Pork gelatine used in nasal vaccines

30th Nov 2018
Pork gelatine used in nasal vaccines

Pork gelatine flu spray concerns (Photo: Airman 1st Class Malissa Lott/CC)

People are putting off getting vaccinations because of the continued use of pork gelatine in vaccines and medicines the Chief Executive of the Vegetarian Society, Lynne Elliot said.

She said that there is a need for vegan and vegetarian alternatives to common medicines so that people did not feel conflicted about using them on religious or ethical grounds. “When the demand for vegetarian and vegan products is growing so rapidly it is disappointing so many medicines and vaccines still use animal ingredients in their formulation.”

The three vaccines which contain porcine gelatine are Measles, Mumps and Rubella (MMR): Fluenz Tetra, a nasal flu vaccine; Zostavax, a shingles vaccine; MMR Vax Pro for measles, mumps and rubella.

All are available on the NHS as part of the national immunisation programme.

Alternatives for the gelatine stabiliser are said to exist, however, once a stabiliser has been chosen for a medical product, any change to that recipe could potentially require years of testing.

The Public Health England (PHE) told the BBC that the gelatine is used as a stabiliser and developing an alternative “may never happen.” They further added that the pork product used is ‘highly purified’ and manufactured under ‘strict hygiene and safety regulations’.

Though a gelatine-free injectable flu jab is available, it is ‘less effective’ than the nasal vaccine, said PHE spokesman.

The Muslim Council of Britain said the vaccines are not permitted in Islam unless lives are at risk and there are no alternatives.

Dr Shuja Shafi, Chair of the Council’s Research and Documentation Committee, said, “There should be more work towards an alternative. We should be trying to find a long-term solution. The needs of the people must be met.”

Dr Shafi advised anyone concerned about the use of gelatine in vaccines to consult a medical practitioner and make an “informed decision”.

The number of MMR vaccines given in Britain has reduced for the fourth year in a row. The number of measles cases has increased this year by more than 200 per cent, 828 measles cases were confirmed in England this year up to August 13, compared to 274 throughout 2017.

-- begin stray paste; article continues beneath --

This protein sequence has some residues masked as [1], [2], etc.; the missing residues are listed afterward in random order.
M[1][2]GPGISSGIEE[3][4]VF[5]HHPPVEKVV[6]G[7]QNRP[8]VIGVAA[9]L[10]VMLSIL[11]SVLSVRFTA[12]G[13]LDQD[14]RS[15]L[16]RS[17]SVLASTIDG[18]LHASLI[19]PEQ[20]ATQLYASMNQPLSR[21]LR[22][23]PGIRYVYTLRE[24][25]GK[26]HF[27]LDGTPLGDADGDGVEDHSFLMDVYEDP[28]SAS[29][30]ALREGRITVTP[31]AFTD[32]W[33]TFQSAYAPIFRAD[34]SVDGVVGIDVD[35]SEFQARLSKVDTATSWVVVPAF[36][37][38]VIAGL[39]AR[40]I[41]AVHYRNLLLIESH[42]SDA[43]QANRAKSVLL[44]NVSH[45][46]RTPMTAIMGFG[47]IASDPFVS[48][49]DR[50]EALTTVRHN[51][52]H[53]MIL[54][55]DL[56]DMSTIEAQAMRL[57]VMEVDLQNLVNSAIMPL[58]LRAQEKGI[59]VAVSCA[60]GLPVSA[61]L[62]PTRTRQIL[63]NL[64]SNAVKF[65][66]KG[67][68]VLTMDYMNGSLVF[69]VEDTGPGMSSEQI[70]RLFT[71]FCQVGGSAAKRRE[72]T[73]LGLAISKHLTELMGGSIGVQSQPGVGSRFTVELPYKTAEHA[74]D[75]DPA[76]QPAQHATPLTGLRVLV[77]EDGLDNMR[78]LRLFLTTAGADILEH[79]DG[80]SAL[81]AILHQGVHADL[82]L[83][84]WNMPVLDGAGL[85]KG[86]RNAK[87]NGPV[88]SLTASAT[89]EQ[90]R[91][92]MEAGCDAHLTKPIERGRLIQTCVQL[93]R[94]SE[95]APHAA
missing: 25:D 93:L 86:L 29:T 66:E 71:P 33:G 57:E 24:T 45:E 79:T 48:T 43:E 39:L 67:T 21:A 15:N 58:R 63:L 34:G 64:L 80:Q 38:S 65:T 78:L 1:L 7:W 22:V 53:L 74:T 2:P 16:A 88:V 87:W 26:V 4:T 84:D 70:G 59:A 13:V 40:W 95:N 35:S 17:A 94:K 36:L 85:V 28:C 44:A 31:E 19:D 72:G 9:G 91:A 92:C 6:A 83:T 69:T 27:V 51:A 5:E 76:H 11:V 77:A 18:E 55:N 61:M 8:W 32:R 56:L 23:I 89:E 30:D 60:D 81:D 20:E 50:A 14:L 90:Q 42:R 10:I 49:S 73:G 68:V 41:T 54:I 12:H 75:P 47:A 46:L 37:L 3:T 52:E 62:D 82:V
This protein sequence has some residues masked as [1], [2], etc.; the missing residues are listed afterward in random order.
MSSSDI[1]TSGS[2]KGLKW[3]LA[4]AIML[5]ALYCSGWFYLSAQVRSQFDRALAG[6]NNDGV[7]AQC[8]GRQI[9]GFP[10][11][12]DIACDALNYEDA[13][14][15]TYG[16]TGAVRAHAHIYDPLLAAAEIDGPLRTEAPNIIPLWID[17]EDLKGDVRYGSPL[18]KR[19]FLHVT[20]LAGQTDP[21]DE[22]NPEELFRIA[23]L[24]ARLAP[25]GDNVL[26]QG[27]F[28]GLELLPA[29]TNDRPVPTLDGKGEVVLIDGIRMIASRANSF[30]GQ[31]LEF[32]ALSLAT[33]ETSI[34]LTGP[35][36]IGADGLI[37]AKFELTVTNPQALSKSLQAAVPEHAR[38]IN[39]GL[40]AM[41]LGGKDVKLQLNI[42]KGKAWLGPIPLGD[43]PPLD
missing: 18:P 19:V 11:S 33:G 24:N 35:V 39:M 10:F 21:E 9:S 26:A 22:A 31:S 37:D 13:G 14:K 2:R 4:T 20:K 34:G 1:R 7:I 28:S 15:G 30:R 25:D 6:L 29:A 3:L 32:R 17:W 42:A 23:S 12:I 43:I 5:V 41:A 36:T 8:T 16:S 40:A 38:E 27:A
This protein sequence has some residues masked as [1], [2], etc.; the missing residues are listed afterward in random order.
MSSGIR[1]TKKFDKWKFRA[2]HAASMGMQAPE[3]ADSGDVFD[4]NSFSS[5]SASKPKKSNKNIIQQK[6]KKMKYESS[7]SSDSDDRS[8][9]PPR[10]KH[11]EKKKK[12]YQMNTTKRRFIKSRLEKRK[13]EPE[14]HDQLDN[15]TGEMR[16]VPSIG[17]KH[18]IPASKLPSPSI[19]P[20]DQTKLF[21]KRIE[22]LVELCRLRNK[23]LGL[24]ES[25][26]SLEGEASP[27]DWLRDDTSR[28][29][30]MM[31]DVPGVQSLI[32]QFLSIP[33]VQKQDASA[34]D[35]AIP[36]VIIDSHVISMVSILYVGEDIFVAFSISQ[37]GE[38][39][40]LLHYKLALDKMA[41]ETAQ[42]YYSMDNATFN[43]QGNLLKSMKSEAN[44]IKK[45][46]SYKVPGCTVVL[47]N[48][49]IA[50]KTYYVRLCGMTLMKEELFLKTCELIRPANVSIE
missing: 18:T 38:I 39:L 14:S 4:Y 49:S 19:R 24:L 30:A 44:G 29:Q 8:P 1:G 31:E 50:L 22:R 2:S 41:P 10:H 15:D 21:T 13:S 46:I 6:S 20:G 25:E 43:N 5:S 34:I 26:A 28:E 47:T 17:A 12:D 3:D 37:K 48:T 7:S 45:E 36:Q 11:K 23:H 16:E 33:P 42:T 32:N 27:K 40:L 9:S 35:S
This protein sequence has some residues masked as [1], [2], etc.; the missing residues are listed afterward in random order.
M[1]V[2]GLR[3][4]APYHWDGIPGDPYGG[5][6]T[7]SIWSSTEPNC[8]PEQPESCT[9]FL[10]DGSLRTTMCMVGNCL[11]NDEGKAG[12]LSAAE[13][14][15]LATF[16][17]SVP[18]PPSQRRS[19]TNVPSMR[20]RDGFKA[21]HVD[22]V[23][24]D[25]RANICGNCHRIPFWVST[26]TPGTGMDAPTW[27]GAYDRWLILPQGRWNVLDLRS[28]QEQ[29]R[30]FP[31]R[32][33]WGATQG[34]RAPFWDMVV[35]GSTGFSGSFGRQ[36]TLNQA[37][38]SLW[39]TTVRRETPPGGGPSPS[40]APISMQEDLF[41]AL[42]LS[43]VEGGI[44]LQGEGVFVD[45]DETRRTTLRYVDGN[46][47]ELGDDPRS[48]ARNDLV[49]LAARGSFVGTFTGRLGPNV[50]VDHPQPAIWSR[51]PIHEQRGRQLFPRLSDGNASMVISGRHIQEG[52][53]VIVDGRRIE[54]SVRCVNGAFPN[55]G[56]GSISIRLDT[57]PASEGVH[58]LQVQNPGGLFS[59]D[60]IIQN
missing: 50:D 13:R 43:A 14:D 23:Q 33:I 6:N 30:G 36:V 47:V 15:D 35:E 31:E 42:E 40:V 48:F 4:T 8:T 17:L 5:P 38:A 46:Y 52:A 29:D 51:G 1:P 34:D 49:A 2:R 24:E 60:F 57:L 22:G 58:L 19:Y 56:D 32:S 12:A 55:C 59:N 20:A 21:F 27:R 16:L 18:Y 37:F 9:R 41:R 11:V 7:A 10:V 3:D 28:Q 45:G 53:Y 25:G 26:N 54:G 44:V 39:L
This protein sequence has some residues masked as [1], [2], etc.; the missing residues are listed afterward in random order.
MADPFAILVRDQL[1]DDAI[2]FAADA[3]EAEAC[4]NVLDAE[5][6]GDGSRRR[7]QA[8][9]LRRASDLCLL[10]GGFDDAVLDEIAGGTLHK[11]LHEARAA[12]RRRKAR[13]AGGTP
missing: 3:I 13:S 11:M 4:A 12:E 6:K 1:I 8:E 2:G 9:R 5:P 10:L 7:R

There is a concern of a drop in the vaccination rates across the UK and Europe.

The rates are at an all-time low since is the vaccine-autism scare of the early 2000s. When, now disgraced gastroenterologist Andrew Wakefield, sparked fears of vaccines with his 1995 theory that the MMR vaccine was linked to bowel disease and autism. The fraudulent information led to a drop in the number of parents allowing their children to be given the vaccine.

A spokeswoman from PHE said the nasal flu vaccination is not mandatory and the decision is “one for parents alone”.

“We recognise that there is still some uncertainty among some groups about the acceptability of the nasal spray.

“We will continue to monitor these concerns and consider them carefully.”

She added that there are injectable flu vaccines that do not contain pork gelatine but are slightly “less effective” than the nasal vaccine because they may require two doses and do less to reduce the spread of flu. It should, therefore, be administered only as an alternative for those “who are at high risk of the complications of flu” and who refuse the recommended first choice vaccine.

Elliot said that, while the Vegetarian Society was calling for a move away from gelatine, it was not recommending that people were not vaccinated. “Many people will be conflicted about the idea of having to take non-vegetarian medicines, and some will find it upsetting,” she said.

Aqila Mumthaz

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